Basement walls become Holy Land scenes
Deep Run Mennonite Church offers colorful, imaginative area for children.by Deep Run Mennonite Church
Deep Run Mennonite East is a congregation that welcomes children,” said a parent after attending our Preschool Sunday service. Members at Deep Run Mennonite East in Perkasie, Pa., desire to share God’s love with our own children as well as those in the community.
Karen Detweiler and Linda Kolva staff His Kids Café. Photo provided.
The church hosts Bible school, Sunday school, Boys & Girls Club, Junior Mennonite Youth Fellowship and MYF as opportunities for children.
However, members realized that many of those opportunities were carried out in a rather drab physical environment—the church basement. Sedate blue-gray walls broken up by white doors did not reflect the joy and enthusiasm of the children who gathered within those walls. However, that was about to change.
In the fall of 2009, Mae Kulp, then chairperson of Christian education, called together a small group of women to brainstorm on ways to transform the drab basement into an inviting place for our children to gather.
Sharon Leatherman, artist, brings fabric to life. Photo by Wes Conrad.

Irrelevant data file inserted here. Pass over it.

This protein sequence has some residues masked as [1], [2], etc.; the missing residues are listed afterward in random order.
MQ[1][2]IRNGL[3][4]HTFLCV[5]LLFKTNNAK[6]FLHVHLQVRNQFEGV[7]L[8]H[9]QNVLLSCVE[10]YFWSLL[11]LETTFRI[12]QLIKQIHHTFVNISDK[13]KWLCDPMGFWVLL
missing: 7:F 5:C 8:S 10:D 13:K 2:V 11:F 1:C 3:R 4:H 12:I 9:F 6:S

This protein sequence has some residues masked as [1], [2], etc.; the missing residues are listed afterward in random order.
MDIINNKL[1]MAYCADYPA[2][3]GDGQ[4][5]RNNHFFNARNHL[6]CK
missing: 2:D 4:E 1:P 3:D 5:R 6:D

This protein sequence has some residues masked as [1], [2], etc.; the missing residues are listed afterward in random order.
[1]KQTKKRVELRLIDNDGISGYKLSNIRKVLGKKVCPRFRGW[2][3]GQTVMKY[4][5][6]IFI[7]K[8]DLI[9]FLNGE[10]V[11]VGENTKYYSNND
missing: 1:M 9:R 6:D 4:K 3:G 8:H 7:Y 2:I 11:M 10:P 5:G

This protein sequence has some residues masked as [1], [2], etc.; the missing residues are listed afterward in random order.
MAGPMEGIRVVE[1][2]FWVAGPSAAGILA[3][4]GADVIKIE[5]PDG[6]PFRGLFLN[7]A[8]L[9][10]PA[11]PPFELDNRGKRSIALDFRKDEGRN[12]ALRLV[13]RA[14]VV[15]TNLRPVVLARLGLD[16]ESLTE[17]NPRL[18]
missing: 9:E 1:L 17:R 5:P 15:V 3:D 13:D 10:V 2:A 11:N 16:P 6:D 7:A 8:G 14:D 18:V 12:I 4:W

The group began with the idea of converting the rarely used basement kitchen into “His Kid’s Café,” complete with a striped awning, “stone work” on the café front and round tables. The “café” now offers a gathering place for the children to enjoy a snack with friends before Sunday school.
While the newly painted café walls brightened the area up a bit, the group was not finished. They wondered, why not bring scenes representing the Holy Land into our children’s area?
A friend of Mae Kulp and retired art teacher Mary Blough listened to the ideas and sketched them on paper. A group of 10 Deep Run members, many of them grandparents, painted walls that became the canvas for the paintings.
Kathy Moyer, Sharon Leatherman and Kirsten Rice spent countless hours painting the scenes on the walls. Junior high student Katrina Rice painted the wall outside her Sunday school classroom.
The previously uninviting children’s area began coming alive with shops and scenes from the Holy Land.
A town street with terraced homes, trees and flowers emerged first, followed by a carpenter’s shop where a whimsical mouse plays among the wood as a cat snores nearby. A small gray donkey laden with a cart of fresh vegetables makes its way to the vegetable and fruit shop.
The lifelike pomegranates, apples, lemons and bananas are displayed in the shop. Across the room in a Galilean kitchen, a loaf of brown bread bakes in a fire-burning stone oven. Beyond the shops, on the outskirts of town, a cow, sheep, donkey, rooster and doves all share a stable.
The congregation celebrated the newly painted children’s area with a prayer of dedication and a coffee time in His Kid’s Café on Feb. 26.
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